The point can be generalized. A lot of the work in “NYC 1993” is most powerful when it delivers a direct, unequivocal statement that turns out to be far more ambiguous than one had originally thought. As an example (which can stand for many): Janine Antoni’s Lick and Lather is a sequence of fourteen similar-looking sculptures, seven white and seven brownish-black, in the form of classical portrait busts that seem strangely eroded and distorted. To know why these objects look as they do, you have to know something of the story of how they were made, though the visceral effect of the work doesn’t depend on this knowledge. Roman portrait sculpture, and its Renaissance progeny, monumentalized the powerful individual in all of his or her particularity; here, most of the idiosyncratic detail by which one could recognize the individual has been effaced. It’s as though one were seeing personhood itself melting away, giving way to the inexorable force of time. And the effect is terribly poignant. (I always found the scene of the Wicked Witch melting away in The Wizard of Oz poignant, even though I knew I was supposed to be cheering it on.)
The recurrently dissolving portrait is the artist’s own: Antoni made this work by taking a mold of herself, which was then cast in chocolate and soap. The title simply describes the actions by which she brought these fourteen busts to their present form. “I really feel close to the soap bust,” Antoni once told an interviewer, “because we spent a lot of time in the tub together.” But for me, imagining the process of making the chocolate ones is a more vivid experience, because I can so easily imagine the sugar rush and stomachache. In any case, the absurdity of the whole process complicates my reactions to the sculptures by taking the laboriousness of making them to such an extreme that it becomes a joke about itself. Memorializing individuality and then dissolving it, creating a representation and then abstracting it—both turn out to be the side effects of a quasi-obsessive-compulsive kind of behavior that is as impersonal as it is idiosyncratic, and we are left with a form of self-portraiture that’s been invested in gesture rather than image. Its meanings outgrow themselves, and we cast them aside as we follow their geometrical progression.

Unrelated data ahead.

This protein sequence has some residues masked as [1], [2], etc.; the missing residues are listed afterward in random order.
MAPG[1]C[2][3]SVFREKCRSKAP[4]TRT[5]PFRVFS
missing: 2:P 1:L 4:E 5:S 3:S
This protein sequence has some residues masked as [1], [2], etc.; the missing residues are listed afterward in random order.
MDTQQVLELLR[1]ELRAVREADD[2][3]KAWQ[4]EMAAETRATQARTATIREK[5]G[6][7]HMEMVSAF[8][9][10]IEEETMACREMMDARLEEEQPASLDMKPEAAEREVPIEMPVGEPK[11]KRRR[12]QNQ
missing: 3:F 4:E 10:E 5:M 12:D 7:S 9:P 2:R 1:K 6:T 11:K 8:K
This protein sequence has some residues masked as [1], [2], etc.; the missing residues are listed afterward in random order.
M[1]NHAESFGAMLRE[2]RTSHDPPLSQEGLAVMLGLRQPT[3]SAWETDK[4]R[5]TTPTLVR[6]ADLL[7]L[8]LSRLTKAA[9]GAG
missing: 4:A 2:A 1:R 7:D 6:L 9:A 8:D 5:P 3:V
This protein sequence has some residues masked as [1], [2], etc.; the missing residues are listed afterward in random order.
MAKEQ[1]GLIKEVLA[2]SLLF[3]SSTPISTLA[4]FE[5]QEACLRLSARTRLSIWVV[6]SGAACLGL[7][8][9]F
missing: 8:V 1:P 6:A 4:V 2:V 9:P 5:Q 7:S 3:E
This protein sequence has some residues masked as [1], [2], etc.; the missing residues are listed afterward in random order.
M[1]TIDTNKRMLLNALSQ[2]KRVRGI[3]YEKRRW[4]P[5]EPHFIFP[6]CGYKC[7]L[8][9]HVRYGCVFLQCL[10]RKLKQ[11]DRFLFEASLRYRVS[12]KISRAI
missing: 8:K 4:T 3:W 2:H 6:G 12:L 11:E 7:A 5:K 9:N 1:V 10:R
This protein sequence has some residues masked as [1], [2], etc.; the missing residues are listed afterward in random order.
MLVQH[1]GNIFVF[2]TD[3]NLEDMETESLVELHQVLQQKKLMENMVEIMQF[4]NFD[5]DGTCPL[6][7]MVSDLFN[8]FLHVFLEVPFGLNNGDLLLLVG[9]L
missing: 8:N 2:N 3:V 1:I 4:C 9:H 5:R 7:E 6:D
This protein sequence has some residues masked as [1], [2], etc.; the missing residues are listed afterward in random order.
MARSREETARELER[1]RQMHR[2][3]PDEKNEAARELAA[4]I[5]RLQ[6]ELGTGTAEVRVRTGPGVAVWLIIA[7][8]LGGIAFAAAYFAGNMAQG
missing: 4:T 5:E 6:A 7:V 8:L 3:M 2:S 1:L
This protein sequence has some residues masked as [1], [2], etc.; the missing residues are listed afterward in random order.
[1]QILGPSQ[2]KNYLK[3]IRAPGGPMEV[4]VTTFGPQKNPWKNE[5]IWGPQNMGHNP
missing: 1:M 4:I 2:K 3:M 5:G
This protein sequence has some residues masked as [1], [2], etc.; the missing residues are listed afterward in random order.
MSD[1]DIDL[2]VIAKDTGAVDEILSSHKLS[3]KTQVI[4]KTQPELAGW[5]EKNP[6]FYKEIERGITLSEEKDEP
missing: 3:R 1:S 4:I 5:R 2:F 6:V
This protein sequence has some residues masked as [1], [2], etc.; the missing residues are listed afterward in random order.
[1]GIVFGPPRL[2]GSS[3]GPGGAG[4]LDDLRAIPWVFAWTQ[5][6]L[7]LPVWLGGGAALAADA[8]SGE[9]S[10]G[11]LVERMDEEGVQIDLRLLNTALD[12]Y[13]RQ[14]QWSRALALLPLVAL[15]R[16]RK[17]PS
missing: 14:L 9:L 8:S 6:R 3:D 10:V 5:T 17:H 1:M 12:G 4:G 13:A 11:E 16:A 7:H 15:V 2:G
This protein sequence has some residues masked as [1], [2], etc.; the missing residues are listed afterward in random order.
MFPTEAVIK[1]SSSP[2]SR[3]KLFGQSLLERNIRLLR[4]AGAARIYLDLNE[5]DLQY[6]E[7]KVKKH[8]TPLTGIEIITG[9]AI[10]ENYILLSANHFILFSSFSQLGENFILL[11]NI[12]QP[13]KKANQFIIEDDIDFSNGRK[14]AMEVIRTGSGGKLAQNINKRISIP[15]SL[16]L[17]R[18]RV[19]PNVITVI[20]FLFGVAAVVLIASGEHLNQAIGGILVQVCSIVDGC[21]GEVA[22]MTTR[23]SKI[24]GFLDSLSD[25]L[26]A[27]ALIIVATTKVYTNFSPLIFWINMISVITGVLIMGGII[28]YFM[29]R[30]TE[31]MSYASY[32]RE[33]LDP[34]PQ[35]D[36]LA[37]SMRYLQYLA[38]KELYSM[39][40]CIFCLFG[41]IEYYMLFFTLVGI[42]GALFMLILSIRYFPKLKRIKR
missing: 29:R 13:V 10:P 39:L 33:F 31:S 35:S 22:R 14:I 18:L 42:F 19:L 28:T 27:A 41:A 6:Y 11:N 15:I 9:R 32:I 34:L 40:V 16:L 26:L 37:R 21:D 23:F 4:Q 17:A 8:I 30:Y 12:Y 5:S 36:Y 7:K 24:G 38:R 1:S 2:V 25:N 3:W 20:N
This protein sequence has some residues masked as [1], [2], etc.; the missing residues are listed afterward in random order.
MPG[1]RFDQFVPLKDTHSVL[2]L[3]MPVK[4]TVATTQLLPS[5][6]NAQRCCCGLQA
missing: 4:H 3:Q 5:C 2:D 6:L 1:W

In a symposium on the 1993 Whitney Biennial originally published that year in October and reprinted in the “NYC 1993” catalog, Rosalind Krauss worries that art has become too focused on subject matter rather than form, and that therefore “the work is never thought to be layered, to be involved with a multiplicity of ideas, to be worked on.” But meanings have layers—and sometimes more of them than forms. Licking and lathering her way through her materials, Antoni reminds us that meaning is just as manifold and just as labile. For all that the show has overlooked, works like this make “NYC 1993” one of the best that the New Museum has mounted since its reopening in 2007.